Coronavirus Treatment: What’s In Development

 Coronavirus Treatment: What’s In Development
Okunuyor Coronavirus Treatment: What’s In Development

Lisa Lockerd Maragakis, M.D., M.P.H.

As of April 2020, treatment for COVID-19 depend on if the case is mild or more severe. For milder cases, resting at home and taking medicine to reduce fever is often sufficient. The most severe cases require hospitalization, with treatment that might include supplemental oxygen, assisted ventilation and other measures. Fighting the new coronavirus and COVID-19, the disease it causes, is a top priority in medical research and pharmaceutical development. Hundreds of organizations are working on innovations to reduce the impact of the disease and prevent further infection.

What’s in the works, and when might a coronavirus treatment be ready for the general public?  Lisa Maragakis, M.D., M.P.H., an expert in infection prevention, provides an overview of what the future might hold.

Is there a coronavirus vaccine?

There is currently no vaccine to prevent infection with the new coronavirus. Vaccine development takes time. Several organizations,  including Johns Hopkins, are working on a vaccine. At Johns Hopkins, investigators plan to work with a company to begin testing their version in humans by the end of 2020. Still, it could be many months of testing and refining before a COVID-19 vaccine is deemed safe, effective and ready to be administered to the general public.

What treatments are being tested for coronvirus?

Medications for COVID-19

While work on the vaccines continues, pharmaceutical companies and laboratories around the world are working to develop medicines for COVID-19. Clinical trials are planned or underway to test drugs that are already approved by the Food and Drug Administration (FDA) for other illnesses to see if one or more can impact COVID-19.


Antiviral treatments can help treat several viral disease such as influenza. Antiviral drugs don’t kill a virus but instead limit the production of new virus in host cells. At best, they can shorten the duration of the illness and lessen complications. Since the coronavirus that causes COVID-19 is new, there’s not yet a specific antiviral that is known to work against it. Doctors and scientists are looking at existing antivirals to see if one might be and effective treatment for new disease.


One antiviral drug, called remdesivir, was initially developed for activity against the Ebola virus and is a treatment arm in multiple studies examining whether it has a role treating COVID-19. Since remdesivir is only available as intravenous medication, clinical research studies are limited to hospital settings.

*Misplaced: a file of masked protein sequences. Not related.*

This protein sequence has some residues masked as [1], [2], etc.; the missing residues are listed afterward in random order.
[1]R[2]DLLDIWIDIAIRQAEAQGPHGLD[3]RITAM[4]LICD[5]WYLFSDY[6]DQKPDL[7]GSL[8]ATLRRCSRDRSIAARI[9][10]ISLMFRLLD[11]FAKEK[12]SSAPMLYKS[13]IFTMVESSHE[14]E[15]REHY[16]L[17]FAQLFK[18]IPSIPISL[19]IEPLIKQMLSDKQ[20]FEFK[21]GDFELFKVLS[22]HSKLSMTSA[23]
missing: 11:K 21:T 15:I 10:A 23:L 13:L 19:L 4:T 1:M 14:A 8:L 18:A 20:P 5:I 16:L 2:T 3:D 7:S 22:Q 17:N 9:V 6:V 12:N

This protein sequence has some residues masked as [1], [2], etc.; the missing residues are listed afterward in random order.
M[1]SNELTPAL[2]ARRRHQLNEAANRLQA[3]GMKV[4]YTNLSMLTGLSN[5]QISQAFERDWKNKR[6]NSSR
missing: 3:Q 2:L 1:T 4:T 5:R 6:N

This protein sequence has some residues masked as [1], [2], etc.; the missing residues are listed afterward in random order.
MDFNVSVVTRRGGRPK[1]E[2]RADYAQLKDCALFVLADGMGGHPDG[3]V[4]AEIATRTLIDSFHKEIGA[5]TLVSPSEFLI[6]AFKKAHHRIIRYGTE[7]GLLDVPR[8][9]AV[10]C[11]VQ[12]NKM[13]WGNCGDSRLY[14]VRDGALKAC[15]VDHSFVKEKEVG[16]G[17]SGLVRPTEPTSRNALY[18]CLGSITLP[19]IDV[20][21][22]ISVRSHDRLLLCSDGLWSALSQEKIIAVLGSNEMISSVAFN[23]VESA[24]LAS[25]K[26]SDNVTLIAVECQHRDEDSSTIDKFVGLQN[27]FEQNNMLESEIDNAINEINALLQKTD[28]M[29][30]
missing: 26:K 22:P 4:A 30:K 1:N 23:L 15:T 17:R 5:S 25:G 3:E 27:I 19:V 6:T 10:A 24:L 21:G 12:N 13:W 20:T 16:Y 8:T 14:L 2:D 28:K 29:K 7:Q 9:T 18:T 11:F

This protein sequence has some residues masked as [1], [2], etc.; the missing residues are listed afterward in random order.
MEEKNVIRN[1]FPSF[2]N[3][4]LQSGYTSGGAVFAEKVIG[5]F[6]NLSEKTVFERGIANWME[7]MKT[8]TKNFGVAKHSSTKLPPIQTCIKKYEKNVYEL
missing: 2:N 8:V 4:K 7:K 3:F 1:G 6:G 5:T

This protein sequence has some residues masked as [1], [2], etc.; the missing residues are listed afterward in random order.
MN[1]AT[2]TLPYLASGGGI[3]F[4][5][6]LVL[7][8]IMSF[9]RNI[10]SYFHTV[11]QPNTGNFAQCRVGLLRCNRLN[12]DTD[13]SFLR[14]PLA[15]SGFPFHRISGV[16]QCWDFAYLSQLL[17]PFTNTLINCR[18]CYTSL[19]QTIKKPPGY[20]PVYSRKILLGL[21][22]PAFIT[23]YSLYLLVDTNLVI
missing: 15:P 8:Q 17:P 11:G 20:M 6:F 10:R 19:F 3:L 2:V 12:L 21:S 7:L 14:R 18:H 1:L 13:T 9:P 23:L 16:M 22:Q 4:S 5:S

Monoclonal Antibodeies

Some organizations are exploring the possible role for monoclonal antibodies — engineered antibodies that are increasingly used in the treatment of center and other diseases.

Tocilizumab and sarilumab drugs used to treat autoimmune illnesses such as rheumatoid arthritis. In patients with severe COVID-19, these drugs are under study to see if the use of such medications may improve the intens immune reaction (aka cytokine storm ) experienced by some to the virus in later phases of illiness.

Chloroquine and Hydroxychloroquine

These compounds have been used for decades to prevent malaria and to treat some autoimmune disorders such as lupus. There is currently no human clinical trial evidence that these drugs are effective for COVID-19. However, some clinicians are using them based on actions against the new coronavirus in test tube studies. Clinical trials are currently investigating whether these drugs may be able to slow or prevent viral infection.

Serum Antibody Therapies

When people become infected and ill from a particular virus and then get better, their immune system has successfully produced antibodies to fight that virus. Doctors have used forms of antibody therapy for over a hundred years in medical treatment.

Researchers at Johns Hopkins and other institutions are exploring whether using antibodies from people who had COVID-19 and recovered could protect those not yet infected.

The Johns Hopkins team, lead by  Arturo Casadevall, M.D., M.S., Ph.D., an expert in molecular microbiology and immunology and infectious diseases, is collecting antibodies from the blood serum (plasma) of people who have recovered from COVID-19.

The researchers hope there is a way to use these antibodies so that, when introduced into another person’s bloodstream, the can bind to the new coronavirus and destroy it. The team published its findings in the March 13, 2020, issue of The Journal of Clinical Investigation.

Many Projects May Yield new Treatments

In the midst of the  COVID-19 pandemic, people everywhere are concerned about what kind of treatment might be available if they or loved ones get the illness. Researchers and doctors around the world are working hard to develop ways to fight the new coronavirus and reduce the impact of COVID-19


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